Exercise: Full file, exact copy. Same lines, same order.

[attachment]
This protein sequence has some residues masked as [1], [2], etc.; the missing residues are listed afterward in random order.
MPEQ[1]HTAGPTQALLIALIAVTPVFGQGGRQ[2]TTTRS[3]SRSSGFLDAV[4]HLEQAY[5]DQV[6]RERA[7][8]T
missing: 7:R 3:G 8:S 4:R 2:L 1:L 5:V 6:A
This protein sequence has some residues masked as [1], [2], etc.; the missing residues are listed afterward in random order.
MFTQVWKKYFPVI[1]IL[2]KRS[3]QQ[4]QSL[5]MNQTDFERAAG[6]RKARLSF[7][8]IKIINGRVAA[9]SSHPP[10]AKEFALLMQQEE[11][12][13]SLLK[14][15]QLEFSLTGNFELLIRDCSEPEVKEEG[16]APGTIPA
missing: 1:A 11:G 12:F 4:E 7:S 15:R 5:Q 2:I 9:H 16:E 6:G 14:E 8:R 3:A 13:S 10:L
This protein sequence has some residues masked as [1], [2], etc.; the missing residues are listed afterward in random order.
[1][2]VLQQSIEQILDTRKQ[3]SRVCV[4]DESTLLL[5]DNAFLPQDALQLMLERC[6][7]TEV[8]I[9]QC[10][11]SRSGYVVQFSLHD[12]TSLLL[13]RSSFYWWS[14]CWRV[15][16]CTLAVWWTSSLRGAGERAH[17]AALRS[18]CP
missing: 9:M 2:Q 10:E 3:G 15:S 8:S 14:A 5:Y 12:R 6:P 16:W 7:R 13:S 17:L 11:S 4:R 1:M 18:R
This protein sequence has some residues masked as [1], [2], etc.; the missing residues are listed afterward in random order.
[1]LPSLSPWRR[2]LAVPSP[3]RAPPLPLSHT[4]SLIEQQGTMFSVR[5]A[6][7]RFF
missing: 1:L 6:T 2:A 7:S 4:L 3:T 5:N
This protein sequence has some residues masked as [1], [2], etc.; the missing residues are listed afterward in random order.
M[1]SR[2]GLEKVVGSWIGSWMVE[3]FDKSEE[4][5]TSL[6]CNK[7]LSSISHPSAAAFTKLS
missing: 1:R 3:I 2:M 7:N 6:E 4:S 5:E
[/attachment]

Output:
This protein sequence has some residues masked as [1], [2], etc.; the missing residues are listed afterward in random order.
MPEQ[1]HTAGPTQALLIALIAVTPVFGQGGRQ[2]TTTRS[3]SRSSGFLDAV[4]HLEQAY[5]DQV[6]RERA[7][8]T
missing: 7:R 3:G 8:S 4:R 2:L 1:L 5:V 6:A
This protein sequence has some residues masked as [1], [2], etc.; the missing residues are listed afterward in random order.
MFTQVWKKYFPVI[1]IL[2]KRS[3]QQ[4]QSL[5]MNQTDFERAAG[6]RKARLSF[7][8]IKIINGRVAA[9]SSHPP[10]AKEFALLMQQEE[11][12][13]SLLK[14][15]QLEFSLTGNFELLIRDCSEPEVKEEG[16]APGTIPA
missing: 1:A 11:G 12:F 4:E 7:S 15:R 5:Q 2:I 9:H 16:E 6:G 14:E 8:R 3:A 13:S 10:L
This protein sequence has some residues masked as [1], [2], etc.; the missing residues are listed afterward in random order.
[1][2]VLQQSIEQILDTRKQ[3]SRVCV[4]DESTLLL[5]DNAFLPQDALQLMLERC[6][7]TEV[8]I[9]QC[10][11]SRSGYVVQFSLHD[12]TSLLL[13]RSSFYWWS[14]CWRV[15][16]CTLAVWWTSSLRGAGERAH[17]AALRS[18]CP
missing: 9:M 2:Q 10:E 3:G 15:S 8:S 14:A 5:Y 12:R 6:P 16:W 7:R 13:S 17:L 11:S 4:R 1:M 18:R
This protein sequence has some residues masked as [1], [2], etc.; the missing residues are listed afterward in random order.
[1]LPSLSPWRR[2]LAVPSP[3]RAPPLPLSHT[4]SLIEQQGTMFSVR[5]A[6][7]RFF
missing: 1:L 6:T 2:A 7:S 4:L 3:T 5:N
This protein sequence has some residues masked as [1], [2], etc.; the missing residues are listed afterward in random order.
M[1]SR[2]GLEKVVGSWIGSWMVE[3]FDKSEE[4][5]TSL[6]CNK[7]LSSISHPSAAAFTKLS
missing: 1:R 3:I 2:M 7:N 6:E 4:S 5:E